Growing Beyond Building Your Brand

In this episode…

What’s your company’s mission statement? Is it full of vague promises and bulky words? Does it cover what actually matters to your brand? Most importantly, how does your mission statement encompass what your company stands for?

Brian Speciale, the Co-Founder of The Comfy, is Eric Stopper’s guest in this episode of the Relationship Commerce Podcast. Eric and Brian talk about Brian’s experience being on Shark Tank, the importance of a cohesive mission statement for your company, and why it’s not always in your best interest to expand your product line. Keep listening for more insights from one of Shark Tank’s most successful entrepreneurs!

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Brian SpecialeBrian Speciale is the Co-Founder of The Comfy, a cozy brand selling wearable blankets. The Comfy was founded alongside Brian’s brother, Michael, in 2017, when he stumbled upon Brian’s son wearing an oversized hoodie. Just six months later, Brian and Michael were presenting their venture on ABC’s Shark Tank and struck a deal. 

Since then, The Comfy has been sold across the world on Amazon and retail storefronts like Costco, Sam’s Club, and Target. The Comfy is now one of the five most successful companies in Shark Tank history.

The Power of Taking Action

When Brian Speciale and his brother, Michael, first had their idea for a wearable blanket, the same thought crossed their minds: someone has definitely done this already. 

So, they let the idea marinate for the next few weeks and started doing some research. They discovered that there was no wearable blanket on the market and got straight to work looking for a prototype maker in Arizona. Six months later, they were standing in front of the judges on ABC’s Shark Tank

What if they never made it further than that first thought? This is something we all face as entrepreneurs: the fear of not being unique enough. Brian says to combat this for himself, he’s borrowed his mother’s mantra and applied it to his own ventures: “Why not you?”

What’s Your Core Mission Statement?

For Brian, there may be nothing more important for your brand than an effective core mission statement. All too often, entrepreneurs create long-winded mission statements full of confusing words that don’t really mean anything. Your mission ends up reading more like a statement for your shareholders than a message to your customers—which isn’t the point.

Instead of focusing on flowery language, Brian says that your mission statement has to reflect what your brand truly stands for. Not only that, but it should speak to every part of your business: customer-facing and behind-the-scenes. 

That’s why the Comfy’s mission statement is four simple words: we make people happy. The company focuses on treating customers, workers, and vendors the way they want to be treated, so an integral part of their marketing is handling their reviews with care, empathy, and respect. Frankly, if you have happy customers and you get good reviews, business is better. And now, The Comfy is up to almost 25,000 reviews and has 4.8/5 stars on Amazon.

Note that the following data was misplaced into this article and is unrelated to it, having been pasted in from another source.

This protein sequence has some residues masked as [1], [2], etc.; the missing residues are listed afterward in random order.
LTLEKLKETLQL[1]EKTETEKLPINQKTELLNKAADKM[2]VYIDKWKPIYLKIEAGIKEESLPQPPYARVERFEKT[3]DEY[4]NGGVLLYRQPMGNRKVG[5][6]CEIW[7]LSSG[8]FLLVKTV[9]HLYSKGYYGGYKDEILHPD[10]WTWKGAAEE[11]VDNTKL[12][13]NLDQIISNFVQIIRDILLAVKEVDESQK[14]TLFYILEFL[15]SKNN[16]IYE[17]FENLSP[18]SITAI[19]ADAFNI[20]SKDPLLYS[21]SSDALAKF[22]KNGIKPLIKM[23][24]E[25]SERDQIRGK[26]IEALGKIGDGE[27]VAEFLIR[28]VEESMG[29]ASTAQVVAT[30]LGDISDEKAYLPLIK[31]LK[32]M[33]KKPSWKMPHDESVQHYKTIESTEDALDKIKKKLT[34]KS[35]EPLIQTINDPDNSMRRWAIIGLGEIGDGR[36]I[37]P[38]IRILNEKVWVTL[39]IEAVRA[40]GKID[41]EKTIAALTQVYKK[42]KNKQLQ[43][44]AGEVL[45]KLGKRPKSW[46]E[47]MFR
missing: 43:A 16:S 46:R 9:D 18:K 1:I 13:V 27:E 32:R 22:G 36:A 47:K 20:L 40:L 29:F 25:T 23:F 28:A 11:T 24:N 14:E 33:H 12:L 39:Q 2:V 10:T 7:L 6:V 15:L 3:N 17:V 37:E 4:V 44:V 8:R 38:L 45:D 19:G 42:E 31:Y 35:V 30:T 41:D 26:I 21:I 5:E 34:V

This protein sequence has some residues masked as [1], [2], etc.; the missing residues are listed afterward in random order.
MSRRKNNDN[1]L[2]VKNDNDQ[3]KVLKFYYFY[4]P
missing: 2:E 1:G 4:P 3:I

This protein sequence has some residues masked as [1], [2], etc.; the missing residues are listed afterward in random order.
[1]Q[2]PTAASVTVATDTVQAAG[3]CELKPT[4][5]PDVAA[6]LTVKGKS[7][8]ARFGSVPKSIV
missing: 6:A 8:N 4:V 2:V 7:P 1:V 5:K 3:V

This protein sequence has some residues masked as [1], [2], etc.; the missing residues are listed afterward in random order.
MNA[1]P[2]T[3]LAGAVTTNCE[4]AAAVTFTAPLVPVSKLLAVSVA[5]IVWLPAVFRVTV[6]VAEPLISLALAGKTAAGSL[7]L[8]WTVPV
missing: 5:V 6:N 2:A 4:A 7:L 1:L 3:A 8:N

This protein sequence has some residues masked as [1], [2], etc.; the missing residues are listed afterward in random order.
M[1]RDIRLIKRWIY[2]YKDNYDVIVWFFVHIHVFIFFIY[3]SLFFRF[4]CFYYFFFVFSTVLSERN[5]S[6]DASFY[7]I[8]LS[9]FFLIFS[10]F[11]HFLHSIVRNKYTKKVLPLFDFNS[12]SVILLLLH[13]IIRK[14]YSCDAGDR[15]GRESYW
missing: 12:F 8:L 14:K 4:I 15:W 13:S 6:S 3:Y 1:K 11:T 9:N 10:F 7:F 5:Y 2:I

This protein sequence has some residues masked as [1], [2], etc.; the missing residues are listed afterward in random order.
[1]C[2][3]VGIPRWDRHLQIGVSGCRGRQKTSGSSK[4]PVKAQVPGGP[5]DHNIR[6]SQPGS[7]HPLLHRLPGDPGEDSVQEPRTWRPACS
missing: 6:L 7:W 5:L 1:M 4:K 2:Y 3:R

Why You Shouldn’t Always Expand Your Product Line

Once your product is doing well, it can be tempting to start adding more products to your product line. You have to spend money to make money, and with a brand that’s becoming so successful, you want to make a move while the iron’s hot!

But, according to Brian, you shouldn’t expand your product line just for the sake of “building your brand.” Earlier, QVC approached The Comfy to order 200,000 units of a sweater they had created, sight unseen. They didn’t really believe in the product and it wasn’t a part of their mission statement—but they were so excited by the potential for success and QVC’s order that they fulfilled it anyway. 

Guess what? The sweater didn’t do well. Their buys flatlined after the disappointment of the new product when compared to the previous year and it cost them a year of growth. Long story short, consider what your company is about and make your products based off of that—and you won’t have to pay for it in the long run.

Resources Mentioned in this episode

Sponsor for this episode...

This episode is sponsored by Worth eCommerce.

Worth eCommerce is a small mighty team of eCommerce email marketers who help businesses of all sizes dramatically grow revenue with lifecycle email marketing. It is made up of copywriters, designers, strategizers, and marketing extraordinaires who specialize in nurturing relationships and guiding sales through the sheer power of email.

Worth eCommerce's sole focus is creating a lasting relationship between eCommerce sellers and their customers through the most personable form of digital connection: email. Businesses that send personable, interesting, and helpful emails earn the trust and continued business from that same customer. 

Worth eCommerce’s mission is to help small medium-sized e-commerce businesses generate more than a million dollars a year each in revenue using their own marketing channels.

To learn more about Worth eCommerce, visit

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